“If you’ve had a normal mammogram and develop a new mass, don’t ignore that. If you have a new symptom, those are things you don’t want to ignore,” Esserman said. “The public also has to understand that it’s complicated and there are some cancers that are very slow-growing.”

A point of clarification is in order here. We actually already do this for certain mammographic lesions. I’m sure there are women out there among my readers who have been called back for the infamous “six month followup” mammogram. Most of those are for a lesion that’s categorized as a BI-RADS category III by the radiologist. (The BIRADS classification is a rating system of the level of suspicion for cancer there is.) In fact, for category III studies, the standard of care is a six month followup mammogram because only 0.5-1.0% of these will turn out to have cancer. Also, early all of those will be DCIS or stage I cancer. Waiting six months doesn’t impact survival in these cases. What it sounds as though Esserman is doing is to study women with category IV studies, for which biopsy is virtually always recemmended and which portend a 25% chance of there being cancer. She’s probably taking a subset of these women at the low end of the risk scale of women with category IV mammograms. While this is a good idea, it’s not going far enough. We need new imaging technology and a deeper knowledge of the biology of DCIS and early breast cancer. The same is true for many other cancers. Until then, we have to assume that every cancer we find is potentially deadly and treat them all. Until then, the key is to be able to explain the uncertainty involved with these issues to patients and help them come to a collaborative decision for care based on science, the level of uncertainty in the science, and their own tolerance for risk.

Neegaard mentions one type of harm that comes from ever-more sensitive imaging technology, namely the problem of the “incidentaloma.” Basically, an incidentaloma is a lesion found on a test done for another reason. Back when I was a resident we used to talk about them in patients who had a CT scan after major trauma in which a mass was found. The classic general surgery question is what to do with an adrenal incidentaloma, because all these abdominal CTs were turning up adrenal incidentaloma, the majority of which were benign. Over time, indicators of malignancy were derived based primarily on size. Below a certain size, and adrenal incidentalomas can be safely watched. Above a certain size, they need to be biopsied and excised because of the high likelihood that they represent a malignancy. If only it were so “easy” for other cancers.

There is another consquence of ever more sensitive imaging technology for cancer patients, and that is overtreatment of a cancer that does actualy need treatment. This is mostly due to what’s known as stage migration (colloquially dubbed the Will Rogers effect 25 years ago), a phenomenon I discussed in detail here. One example in breast cancer is how MRI scans. MRIs are more sensitive than mammography and ultrasound and therefore pick up more lesions cancer patients that, especially because the patient has cancer, surgeons feel obligated to work up fully. Unfortunately, although there was a period where practice changed to offering MRIs to evetry woman with breast cancer, it’s become clear that preoperative MRIs do not improve surgical management by decreasing the percentage of time it’s necessary to go back to take more breast tissue after a lumpectomy. Worse, there is more and more evidence that MRI use is associated with more mastectomies in women who probably didn’t actually need a mastectomy. Over time, surgeons started to realize this, and studies supported the hypothesis that doing MRIs preoperatively on every woman with breast cancer didn’t add much to the treatment plan for most women and are very likely increasing the mastectomy rate.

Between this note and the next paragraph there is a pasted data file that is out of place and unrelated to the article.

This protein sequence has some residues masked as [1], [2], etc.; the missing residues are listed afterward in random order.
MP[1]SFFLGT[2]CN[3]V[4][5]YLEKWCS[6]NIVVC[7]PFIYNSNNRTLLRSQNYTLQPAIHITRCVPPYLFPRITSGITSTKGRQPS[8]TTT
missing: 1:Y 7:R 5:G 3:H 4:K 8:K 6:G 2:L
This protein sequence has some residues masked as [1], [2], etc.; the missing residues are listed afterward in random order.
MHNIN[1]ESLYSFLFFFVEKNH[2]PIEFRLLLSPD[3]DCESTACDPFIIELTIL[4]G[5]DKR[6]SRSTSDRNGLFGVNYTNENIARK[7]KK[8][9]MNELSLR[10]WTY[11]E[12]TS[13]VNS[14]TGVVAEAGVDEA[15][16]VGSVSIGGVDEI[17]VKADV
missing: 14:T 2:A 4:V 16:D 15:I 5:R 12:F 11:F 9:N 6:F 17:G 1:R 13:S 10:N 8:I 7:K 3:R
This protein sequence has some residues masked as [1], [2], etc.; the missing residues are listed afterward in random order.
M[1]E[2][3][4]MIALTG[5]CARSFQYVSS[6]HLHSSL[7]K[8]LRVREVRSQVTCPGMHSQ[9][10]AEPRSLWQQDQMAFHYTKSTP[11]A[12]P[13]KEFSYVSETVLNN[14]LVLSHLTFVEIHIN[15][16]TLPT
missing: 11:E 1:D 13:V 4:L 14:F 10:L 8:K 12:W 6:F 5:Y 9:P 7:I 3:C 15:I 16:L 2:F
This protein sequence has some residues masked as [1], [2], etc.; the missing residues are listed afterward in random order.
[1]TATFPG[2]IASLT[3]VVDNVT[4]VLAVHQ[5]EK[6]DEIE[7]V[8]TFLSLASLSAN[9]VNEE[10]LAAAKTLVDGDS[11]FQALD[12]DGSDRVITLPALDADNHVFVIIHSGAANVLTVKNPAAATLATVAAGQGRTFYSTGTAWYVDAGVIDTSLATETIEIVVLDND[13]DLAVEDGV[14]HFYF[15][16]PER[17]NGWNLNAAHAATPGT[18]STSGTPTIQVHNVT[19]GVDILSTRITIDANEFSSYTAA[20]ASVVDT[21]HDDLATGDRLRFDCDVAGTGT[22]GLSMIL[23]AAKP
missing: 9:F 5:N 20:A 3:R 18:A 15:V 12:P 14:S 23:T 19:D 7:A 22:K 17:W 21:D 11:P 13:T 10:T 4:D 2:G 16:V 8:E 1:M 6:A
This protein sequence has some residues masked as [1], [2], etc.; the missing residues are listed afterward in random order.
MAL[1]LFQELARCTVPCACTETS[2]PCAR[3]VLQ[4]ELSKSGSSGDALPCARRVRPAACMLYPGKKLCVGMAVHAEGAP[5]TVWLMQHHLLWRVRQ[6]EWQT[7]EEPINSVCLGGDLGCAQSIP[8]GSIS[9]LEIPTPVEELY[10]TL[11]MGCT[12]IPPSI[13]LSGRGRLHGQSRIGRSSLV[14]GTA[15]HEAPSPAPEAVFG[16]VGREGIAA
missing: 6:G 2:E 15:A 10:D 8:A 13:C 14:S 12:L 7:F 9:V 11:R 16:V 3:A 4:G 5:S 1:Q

One of the interesting aspects about blogging is that I can go back and see the evolution of my own thinking on a topic. When I started writing about these issues, beginning back in 2007, I was pretty much of the mindset that screening is good and more screening is better. Well, not exactly, but I didn’t appreciate the phenomena of overdiagnosis and overtreatment anywhere near as much as I do now. My thinking has evolved considerably since then. In fact, I can honestly say that blogging about some of these studies has definitely been a significant contributor to the evolution of my thought on the matter. I’ve now become very much more interested in what approaches we could develop that would improve the specificity of treatment and spare cancer patients who don’t need them the harsh and nasty treatments that we so often subject them to. I can’t say that I’ve figured out yet how to study this problem in a way that hasn’t been well trod before, but I’m definitely working on it.